The Indians wore garments of tree-wool, and carried
reed bows and iron-tipped reed arrows. Such was their equipment; they were
appointed to march under the command of Pharnazathres son of Artabates.
The Ethiopians above Egypt and the Arabians had Arsames for commander,
while the Ethiopians of the east (for there were two kinds of them in the
army) served with the Indians; they were not different
in appearance from the others, only in speech and hair: the Ethiopians
from the east are straight-haired, but the ones from Libya have the woolliest
hair of all men.  These Ethiopians of Asia were for the most part
armed like the Indians; but they wore on their heads the skins of horses'
foreheads, stripped from the head with ears and mane; the mane served them
for a crest, and they wore the horses' ears stiff and upright; for shields
they had bucklers of the skin of cranes.
The Median cavalry were equipped like their infantry, and the Cissians
similarly. The Indians were armed in the same manner
as their infantry; they rode swift horses and drove chariots drawn by horses
and wild asses. The Bactrians were equipped as were their foot, and the
Caspians in the same manner.  The Libyans, too, were armed like
the men of their infantry, and all of them also drove chariots. In the
same manner the Caspians and Paricanians were armed as the men of their
infantry. The Arabians had the same equipment as the men of their infantry,
and all of them rode on camels no less swift than horses.
. That is the number of Xerxes' whole force. No one, however, can say what the exact number of cooking women, and concubines, and eunuchs was, nor can one determine the number of the beasts of draught and burden, and the Indian dogs which accompanied the host; so many of them were there. It is accordingly not surprising to me that some of the streams of water ran dry. I do, however, wonder how there were provisions sufficient for so many tens of thousands,  for calculation shows me, that if each man received one choenix of wheat a day and no more, eleven hundred thousand and three hundred and forty bushels would be required every day.1 In this calculation I take no account of the provisions for the women, eunuchs, beasts of burden and dogs. Of all those tens of thousands of men, there was not one, as regards looks and grandeur, worthier than Xerxes himself to hold that command.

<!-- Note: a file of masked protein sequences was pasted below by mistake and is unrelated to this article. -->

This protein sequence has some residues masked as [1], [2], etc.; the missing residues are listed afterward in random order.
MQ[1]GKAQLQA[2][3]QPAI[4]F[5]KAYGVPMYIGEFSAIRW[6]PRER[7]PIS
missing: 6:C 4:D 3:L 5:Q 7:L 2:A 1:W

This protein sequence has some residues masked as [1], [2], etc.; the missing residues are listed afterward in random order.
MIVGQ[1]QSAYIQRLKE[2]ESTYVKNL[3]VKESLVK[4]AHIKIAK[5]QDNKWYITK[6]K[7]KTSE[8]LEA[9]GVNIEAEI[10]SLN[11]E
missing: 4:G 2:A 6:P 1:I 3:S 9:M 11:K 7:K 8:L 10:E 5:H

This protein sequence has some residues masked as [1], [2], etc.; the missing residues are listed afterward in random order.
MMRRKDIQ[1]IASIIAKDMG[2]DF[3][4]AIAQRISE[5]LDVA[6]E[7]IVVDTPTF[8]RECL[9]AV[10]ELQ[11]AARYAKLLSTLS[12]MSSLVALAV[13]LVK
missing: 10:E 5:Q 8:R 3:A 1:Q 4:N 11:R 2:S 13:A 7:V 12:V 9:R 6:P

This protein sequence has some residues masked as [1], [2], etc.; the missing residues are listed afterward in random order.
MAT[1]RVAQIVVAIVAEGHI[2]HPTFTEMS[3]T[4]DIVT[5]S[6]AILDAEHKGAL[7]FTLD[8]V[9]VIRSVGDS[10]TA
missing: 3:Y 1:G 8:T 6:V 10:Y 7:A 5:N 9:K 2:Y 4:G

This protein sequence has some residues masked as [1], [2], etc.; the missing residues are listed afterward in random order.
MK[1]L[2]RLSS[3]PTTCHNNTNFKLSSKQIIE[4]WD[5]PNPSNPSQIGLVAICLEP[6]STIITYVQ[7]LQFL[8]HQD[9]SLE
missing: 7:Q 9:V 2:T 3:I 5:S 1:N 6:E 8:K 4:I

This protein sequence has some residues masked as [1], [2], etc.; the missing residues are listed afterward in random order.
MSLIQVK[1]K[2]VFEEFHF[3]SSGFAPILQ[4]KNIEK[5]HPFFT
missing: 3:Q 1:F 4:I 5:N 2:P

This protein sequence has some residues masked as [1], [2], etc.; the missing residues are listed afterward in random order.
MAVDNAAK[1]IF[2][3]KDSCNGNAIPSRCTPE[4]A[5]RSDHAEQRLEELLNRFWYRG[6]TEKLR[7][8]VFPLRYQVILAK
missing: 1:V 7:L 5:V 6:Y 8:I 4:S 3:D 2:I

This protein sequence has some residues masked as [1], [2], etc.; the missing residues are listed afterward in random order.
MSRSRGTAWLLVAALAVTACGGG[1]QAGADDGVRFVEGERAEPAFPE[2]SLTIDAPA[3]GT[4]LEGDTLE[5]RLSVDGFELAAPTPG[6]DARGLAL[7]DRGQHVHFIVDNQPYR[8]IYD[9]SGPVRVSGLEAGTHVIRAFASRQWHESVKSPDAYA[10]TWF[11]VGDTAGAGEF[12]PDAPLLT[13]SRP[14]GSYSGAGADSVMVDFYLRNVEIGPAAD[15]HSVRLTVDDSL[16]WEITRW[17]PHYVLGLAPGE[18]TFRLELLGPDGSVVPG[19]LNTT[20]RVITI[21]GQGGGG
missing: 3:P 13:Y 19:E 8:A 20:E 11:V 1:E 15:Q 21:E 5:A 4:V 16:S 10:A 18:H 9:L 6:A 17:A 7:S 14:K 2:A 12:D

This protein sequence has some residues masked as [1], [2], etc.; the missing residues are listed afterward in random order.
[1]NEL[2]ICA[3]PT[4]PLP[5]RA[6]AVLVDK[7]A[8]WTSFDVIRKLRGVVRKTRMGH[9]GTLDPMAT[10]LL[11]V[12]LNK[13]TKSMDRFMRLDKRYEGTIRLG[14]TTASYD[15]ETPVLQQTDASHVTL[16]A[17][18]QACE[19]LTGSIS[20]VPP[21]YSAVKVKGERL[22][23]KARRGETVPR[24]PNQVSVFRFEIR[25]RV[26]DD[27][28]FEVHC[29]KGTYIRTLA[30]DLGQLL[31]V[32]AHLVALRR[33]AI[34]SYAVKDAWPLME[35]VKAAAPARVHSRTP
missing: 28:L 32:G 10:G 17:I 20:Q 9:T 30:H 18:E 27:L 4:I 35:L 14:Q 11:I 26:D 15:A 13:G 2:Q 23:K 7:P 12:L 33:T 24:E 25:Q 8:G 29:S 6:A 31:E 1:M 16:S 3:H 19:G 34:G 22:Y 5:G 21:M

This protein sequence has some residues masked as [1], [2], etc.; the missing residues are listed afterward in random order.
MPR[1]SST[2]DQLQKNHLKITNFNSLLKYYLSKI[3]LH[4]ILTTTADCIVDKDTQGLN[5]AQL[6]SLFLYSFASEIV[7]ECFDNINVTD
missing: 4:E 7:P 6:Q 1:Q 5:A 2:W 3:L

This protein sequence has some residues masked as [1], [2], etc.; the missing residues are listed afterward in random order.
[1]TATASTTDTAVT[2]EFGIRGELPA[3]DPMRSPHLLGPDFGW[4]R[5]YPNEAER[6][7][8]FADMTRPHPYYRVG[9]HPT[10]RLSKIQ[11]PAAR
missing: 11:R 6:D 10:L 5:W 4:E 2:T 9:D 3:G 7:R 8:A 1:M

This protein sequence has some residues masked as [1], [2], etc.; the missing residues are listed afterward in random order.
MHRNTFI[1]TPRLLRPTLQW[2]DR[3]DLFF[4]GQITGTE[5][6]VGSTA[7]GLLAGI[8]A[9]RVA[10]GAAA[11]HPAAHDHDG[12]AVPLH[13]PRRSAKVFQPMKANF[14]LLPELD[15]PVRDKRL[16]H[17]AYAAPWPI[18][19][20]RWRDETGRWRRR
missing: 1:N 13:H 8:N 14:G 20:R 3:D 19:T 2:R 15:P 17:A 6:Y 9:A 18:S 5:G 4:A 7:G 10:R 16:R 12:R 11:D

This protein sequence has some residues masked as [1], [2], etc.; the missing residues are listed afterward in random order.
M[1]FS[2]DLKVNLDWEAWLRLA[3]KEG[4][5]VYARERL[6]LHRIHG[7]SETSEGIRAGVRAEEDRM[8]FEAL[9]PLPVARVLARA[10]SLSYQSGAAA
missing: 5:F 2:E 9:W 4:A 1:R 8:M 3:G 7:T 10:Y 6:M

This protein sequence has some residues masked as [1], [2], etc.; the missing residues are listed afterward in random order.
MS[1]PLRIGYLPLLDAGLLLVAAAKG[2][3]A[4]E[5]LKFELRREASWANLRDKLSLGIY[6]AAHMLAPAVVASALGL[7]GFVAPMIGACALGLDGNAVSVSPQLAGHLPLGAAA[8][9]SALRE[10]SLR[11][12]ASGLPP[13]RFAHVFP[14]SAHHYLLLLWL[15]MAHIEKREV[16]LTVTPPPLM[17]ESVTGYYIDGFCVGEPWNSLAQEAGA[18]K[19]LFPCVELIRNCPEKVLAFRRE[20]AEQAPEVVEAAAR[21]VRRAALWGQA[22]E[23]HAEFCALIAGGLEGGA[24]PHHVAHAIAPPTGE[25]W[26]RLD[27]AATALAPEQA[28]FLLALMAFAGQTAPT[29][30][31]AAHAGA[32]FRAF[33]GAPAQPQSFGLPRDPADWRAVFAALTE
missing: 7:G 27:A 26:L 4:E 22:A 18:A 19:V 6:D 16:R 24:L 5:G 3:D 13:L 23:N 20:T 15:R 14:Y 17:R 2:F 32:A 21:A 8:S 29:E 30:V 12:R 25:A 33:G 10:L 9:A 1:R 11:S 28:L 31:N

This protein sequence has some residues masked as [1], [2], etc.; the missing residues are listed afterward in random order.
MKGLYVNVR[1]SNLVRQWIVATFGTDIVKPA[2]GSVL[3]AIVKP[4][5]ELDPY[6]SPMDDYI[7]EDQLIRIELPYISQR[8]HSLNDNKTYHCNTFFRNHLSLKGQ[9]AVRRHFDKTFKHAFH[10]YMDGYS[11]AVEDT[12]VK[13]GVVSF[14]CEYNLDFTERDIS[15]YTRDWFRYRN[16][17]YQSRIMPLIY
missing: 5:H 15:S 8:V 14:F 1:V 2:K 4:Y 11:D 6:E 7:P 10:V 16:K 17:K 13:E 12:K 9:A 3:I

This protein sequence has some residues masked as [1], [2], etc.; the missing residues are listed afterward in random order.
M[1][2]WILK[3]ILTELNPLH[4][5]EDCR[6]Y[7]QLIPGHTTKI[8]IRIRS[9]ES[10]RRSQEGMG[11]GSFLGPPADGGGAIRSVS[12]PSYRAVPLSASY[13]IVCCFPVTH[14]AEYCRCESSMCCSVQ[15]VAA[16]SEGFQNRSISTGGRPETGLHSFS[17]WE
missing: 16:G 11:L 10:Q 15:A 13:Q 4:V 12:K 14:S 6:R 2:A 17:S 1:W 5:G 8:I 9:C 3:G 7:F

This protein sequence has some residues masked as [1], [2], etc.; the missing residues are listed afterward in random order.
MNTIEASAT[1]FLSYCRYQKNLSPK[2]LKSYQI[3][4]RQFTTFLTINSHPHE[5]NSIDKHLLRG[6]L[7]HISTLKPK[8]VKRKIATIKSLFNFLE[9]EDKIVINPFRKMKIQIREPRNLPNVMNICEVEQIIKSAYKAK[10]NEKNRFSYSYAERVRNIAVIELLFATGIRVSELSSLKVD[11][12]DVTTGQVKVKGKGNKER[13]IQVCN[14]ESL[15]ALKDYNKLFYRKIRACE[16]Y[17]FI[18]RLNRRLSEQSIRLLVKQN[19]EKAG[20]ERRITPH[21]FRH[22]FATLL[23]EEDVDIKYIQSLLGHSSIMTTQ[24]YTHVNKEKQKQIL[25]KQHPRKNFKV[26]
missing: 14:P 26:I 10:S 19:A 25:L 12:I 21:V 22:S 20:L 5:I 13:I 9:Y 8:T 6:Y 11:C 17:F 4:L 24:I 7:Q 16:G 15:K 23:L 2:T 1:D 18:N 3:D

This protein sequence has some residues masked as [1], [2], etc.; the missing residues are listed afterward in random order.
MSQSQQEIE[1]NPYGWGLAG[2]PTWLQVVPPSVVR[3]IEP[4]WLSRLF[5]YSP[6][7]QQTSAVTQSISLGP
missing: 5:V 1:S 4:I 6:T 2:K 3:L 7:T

FROM BOOK EIGHT:
Those who were with Xerxes waited for a few days after the sea-fight and
then marched away to Boeotia by the road by which they had come. Mardonius
wanted to give the king safe conduct and thought the time of year unseasonable
for war; it was better, he thought, to winter in Thessaly, and then attack
the Peloponnese in the spring.  When they had arrived in Thessaly,
Mardonius first chose all the Persians called Immortals, save only Hydarnes
their general who said that he would not quit the king's person, and next,
the Persian cuirassiers and the thousand horse and the Medes and Sacae
and Bactrians and Indians, alike their infantrymen
and the rest of the horsemen.  These nations he chose in their
entirety; of the rest of his allies he picked out a few from each people,
the best men and those whom he knew to have done some good service. The
Persians whom he chose (men who wore torques and bracelets) were more in
number than those of any other nation and next to them the Medes; these
indeed were as many as the Persians, but not such stout fighters. Thereby
the whole number, together with the horsemen, grew to three hundred thousand
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